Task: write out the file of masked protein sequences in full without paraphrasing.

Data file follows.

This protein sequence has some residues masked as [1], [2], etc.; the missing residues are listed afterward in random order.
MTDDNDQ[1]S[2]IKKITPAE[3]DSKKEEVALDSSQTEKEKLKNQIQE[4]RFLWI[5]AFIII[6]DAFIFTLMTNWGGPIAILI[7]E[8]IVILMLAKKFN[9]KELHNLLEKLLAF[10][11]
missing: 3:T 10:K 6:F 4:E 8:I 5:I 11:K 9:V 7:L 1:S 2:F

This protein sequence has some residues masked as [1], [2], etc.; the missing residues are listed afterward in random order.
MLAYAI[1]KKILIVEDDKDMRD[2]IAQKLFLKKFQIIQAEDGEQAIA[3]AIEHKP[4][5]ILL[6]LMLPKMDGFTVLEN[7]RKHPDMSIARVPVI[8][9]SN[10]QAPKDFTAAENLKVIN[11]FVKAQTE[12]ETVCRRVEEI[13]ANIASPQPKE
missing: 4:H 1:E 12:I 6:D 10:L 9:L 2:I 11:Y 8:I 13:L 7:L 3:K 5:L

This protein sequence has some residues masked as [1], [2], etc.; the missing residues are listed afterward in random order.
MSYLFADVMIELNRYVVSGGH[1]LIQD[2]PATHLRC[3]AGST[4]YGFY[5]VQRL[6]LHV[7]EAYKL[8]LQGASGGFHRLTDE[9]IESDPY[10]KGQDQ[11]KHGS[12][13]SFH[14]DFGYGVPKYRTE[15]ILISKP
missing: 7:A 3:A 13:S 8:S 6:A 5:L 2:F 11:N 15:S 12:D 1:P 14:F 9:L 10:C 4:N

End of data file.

This protein sequence has some residues masked as [1], [2], etc.; the missing residues are listed afterward in random order.
MTDDNDQ[1]S[2]IKKITPAE[3]DSKKEEVALDSSQTEKEKLKNQIQE[4]RFLWI[5]AFIII[6]DAFIFTLMTNWGGPIAILI[7]E[8]IVILMLAKKFN[9]KELHNLLEKLLAF[10][11]
missing: 3:T 10:K 6:F 4:E 8:I 5:I 11:K 9:V 7:L 1:S 2:F

This protein sequence has some residues masked as [1], [2], etc.; the missing residues are listed afterward in random order.
MLAYAI[1]KKILIVEDDKDMRD[2]IAQKLFLKKFQIIQAEDGEQAIA[3]AIEHKP[4][5]ILL[6]LMLPKMDGFTVLEN[7]RKHPDMSIARVPVI[8][9]SN[10]QAPKDFTAAENLKVIN[11]FVKAQTE[12]ETVCRRVEEI[13]ANIASPQPKE
missing: 4:H 1:E 12:I 6:D 10:L 9:L 2:I 11:Y 8:I 13:L 7:L 3:K 5:L

This protein sequence has some residues masked as [1], [2], etc.; the missing residues are listed afterward in random order.
MSYLFADVMIELNRYVVSGGH[1]LIQD[2]PATHLRC[3]AGST[4]YGFY[5]VQRL[6]LHV[7]EAYKL[8]LQGASGGFHRLTDE[9]IESDPY[10]KGQDQ[11]KHGS[12][13]SFH[14]DFGYGVPKYRTE[15]ILISKP
missing: 7:A 3:A 13:S 8:S 6:A 5:L 2:F 11:N 15:S 12:D 1:P 14:F 9:L 10:C 4:N